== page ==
In the nineties, producer Lawrence Bender was closely linked with Quentin Tarantino and Miramax. In addition to producing most of Tarantino’s movies, Bender also oversaw Miramax’s Oscar-winning hit, Good Will Hunting. While Bender remains active as a producer, his movie career has cooled off since his heyday in the 90’s. He parted ways with Tarantino following Inglourious Basterds in 2009 and has been pulled into recent controversies surrounding his past partnerships. At the time of this profile in the March 1998 issue of Movieline magazine, Bender was still on top of the world.
Quentin Tarantino is celebrating his 54th birthday today. A film buff from an early age, he worked at a variety of jobs around Southern California, including, famously, in a video store. He wrote a script for a heist movie and a friend showed it to Harvey Keitel, who liked it and signed onto the movie as a co-producer, as well as becoming one of the stars, enabling Tarantino to raise a budget of somewhat over $1 million for Reservoir Dogs, which came out in 1992 to favorable reviews.
Tarantino did a number of screenplays for other filmmakers in the early nineties, including True Romance and From Dusk Till Dawn. However, he was more focused on the film that would really establish his reputation, one that even more than Reservoir Dogs was full of the traits we now consider “Tarantino style filmmaking”—nonlinear storytelling, clever dialogue full of pop culture references, stylized violence, etc. It was named Pulp Fiction:
Today we have a matchup between films by two unique and widely admired directors who aren’t afraid of taking on violent or upsetting subject matter. Unfortunately, despite our admiration for both of these movies, neither one managed to fulfill expectations at the box office. The Game spent a week in the number one spot and raked in more than $100 million (if you include overseas receipts), but when compared to Fincher’s hit Se7en from just two years prior, this number had to feel disappointing to the film’s producers. The fact that the film’s production budget is not easily available also suggests that Fincher and company might have over-spent on it. Meanwhile, Jackie Brown‘s production budget was a pretty reasonable twelve million dollars, which would make its eventual domestic gross of close to forty million more than acceptable in most cases. But, like Fincher, Tarantino’s most recent full-length project Pulp Fiction had not established reasonable expectations for some people, not only because of its domestic take of more than $100 million, but because the director had become a star in his ow right. Both have continued to do the kind of work they’ve wanted to and have had some successes along the way, making these movies simply look like well-reviewed base hits in the long run. But which one do we want to stick around another round in our game?
Read the rest of this entry
The Hateful Eight is the eighth movie from writer-director Quentin Tarantino. The fact that the director keeps numbering his movies in the credits gives the impression that they are limited. How many movies will Tarantino make? If you’re a fan, every one feels precious. By this point in Tarantino’s career, you probably have a pretty solid opinion of the director. You either like his movies or you don’t. The Hateful Eight rolls up a lot of Tarantino trademarks. It’s unlikely to change anyone’s opinion of his work. But if you are already a fan, The Hateful Eight is a real treat.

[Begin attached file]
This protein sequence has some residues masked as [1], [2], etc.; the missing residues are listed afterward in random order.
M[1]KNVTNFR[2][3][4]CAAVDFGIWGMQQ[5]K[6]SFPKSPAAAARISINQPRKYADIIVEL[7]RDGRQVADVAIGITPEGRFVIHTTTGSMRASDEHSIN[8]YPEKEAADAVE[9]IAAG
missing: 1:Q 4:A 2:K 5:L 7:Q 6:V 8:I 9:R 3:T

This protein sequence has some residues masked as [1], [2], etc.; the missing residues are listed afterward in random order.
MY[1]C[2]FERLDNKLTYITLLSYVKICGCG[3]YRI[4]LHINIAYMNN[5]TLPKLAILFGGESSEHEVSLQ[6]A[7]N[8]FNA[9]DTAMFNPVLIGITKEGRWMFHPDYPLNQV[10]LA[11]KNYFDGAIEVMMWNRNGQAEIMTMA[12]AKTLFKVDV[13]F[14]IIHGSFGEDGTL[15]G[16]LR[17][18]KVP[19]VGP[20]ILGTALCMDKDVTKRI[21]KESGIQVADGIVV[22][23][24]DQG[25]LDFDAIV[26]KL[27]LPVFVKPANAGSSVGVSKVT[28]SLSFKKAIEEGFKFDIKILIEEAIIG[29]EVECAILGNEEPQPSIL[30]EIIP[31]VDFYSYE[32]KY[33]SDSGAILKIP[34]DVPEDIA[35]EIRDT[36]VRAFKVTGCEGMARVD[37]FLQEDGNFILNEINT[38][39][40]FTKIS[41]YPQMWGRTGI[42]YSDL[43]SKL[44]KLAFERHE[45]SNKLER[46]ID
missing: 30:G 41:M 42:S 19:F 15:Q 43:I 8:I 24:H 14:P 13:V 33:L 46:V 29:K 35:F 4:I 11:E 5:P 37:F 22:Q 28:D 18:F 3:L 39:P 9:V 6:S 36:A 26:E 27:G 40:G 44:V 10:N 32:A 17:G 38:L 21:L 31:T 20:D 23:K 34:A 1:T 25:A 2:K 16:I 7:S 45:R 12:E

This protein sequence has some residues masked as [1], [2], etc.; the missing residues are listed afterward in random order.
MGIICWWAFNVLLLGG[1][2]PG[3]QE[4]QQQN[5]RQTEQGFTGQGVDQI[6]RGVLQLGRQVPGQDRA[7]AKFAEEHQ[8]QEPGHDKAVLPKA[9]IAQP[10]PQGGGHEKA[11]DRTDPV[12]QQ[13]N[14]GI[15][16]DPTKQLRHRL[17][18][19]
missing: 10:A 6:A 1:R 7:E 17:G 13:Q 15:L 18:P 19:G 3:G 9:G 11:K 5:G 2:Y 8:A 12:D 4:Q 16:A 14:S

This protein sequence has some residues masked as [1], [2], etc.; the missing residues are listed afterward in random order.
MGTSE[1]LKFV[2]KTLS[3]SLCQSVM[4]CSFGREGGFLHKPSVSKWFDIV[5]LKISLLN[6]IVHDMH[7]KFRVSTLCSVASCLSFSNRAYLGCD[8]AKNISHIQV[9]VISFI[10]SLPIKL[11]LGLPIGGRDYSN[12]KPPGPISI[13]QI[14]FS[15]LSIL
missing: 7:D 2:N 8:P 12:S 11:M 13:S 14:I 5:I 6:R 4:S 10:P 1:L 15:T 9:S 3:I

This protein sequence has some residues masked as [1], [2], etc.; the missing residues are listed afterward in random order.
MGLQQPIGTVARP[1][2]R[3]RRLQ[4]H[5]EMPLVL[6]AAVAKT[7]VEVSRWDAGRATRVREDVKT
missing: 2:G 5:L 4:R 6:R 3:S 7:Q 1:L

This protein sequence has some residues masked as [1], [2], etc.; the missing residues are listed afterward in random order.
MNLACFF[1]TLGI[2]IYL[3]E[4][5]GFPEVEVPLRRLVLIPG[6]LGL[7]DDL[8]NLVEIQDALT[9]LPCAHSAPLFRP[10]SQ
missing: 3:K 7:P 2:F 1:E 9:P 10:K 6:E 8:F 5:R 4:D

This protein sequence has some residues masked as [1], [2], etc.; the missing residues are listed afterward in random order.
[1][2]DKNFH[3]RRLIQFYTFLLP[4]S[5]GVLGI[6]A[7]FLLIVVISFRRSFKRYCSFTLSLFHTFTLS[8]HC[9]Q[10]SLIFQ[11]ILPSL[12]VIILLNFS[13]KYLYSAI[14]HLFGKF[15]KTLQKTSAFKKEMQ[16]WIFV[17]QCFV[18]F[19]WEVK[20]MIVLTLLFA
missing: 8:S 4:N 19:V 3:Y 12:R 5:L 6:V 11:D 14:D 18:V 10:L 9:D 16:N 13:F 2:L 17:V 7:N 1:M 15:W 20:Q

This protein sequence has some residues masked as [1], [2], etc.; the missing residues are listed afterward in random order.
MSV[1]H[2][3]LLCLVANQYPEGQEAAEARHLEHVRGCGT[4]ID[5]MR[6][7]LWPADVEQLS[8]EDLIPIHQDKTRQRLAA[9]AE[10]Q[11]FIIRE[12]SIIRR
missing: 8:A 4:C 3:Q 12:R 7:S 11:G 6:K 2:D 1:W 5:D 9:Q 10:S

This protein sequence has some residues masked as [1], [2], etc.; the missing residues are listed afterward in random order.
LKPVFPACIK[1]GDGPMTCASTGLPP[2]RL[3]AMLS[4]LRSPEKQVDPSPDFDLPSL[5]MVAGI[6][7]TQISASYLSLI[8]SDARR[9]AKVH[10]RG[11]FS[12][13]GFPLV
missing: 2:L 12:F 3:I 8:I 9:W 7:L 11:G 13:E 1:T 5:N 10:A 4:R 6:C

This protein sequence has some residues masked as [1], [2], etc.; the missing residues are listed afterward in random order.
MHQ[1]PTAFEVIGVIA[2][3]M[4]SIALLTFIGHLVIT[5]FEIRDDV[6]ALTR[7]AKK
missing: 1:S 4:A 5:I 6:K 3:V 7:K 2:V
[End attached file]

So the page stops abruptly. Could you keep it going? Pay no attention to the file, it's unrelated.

Elmore Leonard is one of the most iconic novelists of the second half of the twentieth century, so it’s natural that his work would be frequently adapted by Hollywood. However, many adaptations of his work fall short or even worse. The prime problem is that it’s easy to forget that Leonard’s novels and stories aren’t plot driven: the primary focus is on the characters, dialogue and overall attitude. Quentin Tarantino gets this. So does screenwriter Scott Frank and directors Steven Soderbergh and Barry Sonnenfeld. But many times, those adapting his work do not. Hence why of the numerous adaptations of his films, only a few truly succeed.
With the Oscars now (thankfully) behind us we can look back and criticize other Oscars. While the entire internet is up in arms over Leo DiCaprio having never won, I’m going to make the case that being nominated several times is plenty of honor (last years long overdue recognition of Gary Oldman robbed me of #1 most disrespected).
Yes, winning is better, but at least you’ve been recognized as one of the best. Unlike the unfortunate actors I’m about to cover. The majority of them you probably would assume they’ve won or at least been nominated, however, for some strange reason, despite an impressive performances, star power, and overall body of work, they’ve never gotten the recognition they deserve. Let’s get snubby, shall we?
Uma Thurman has been a Batman villain, Robin Hood’s girlfriend, an Avenger (the English kind) and Quentin Tarantino’s muse. She’s worked with Robert DeNiro, Bill Murray, John Travolta and George Clooney. But these days, she’s shifted gears into supporting roles. What the hell happened?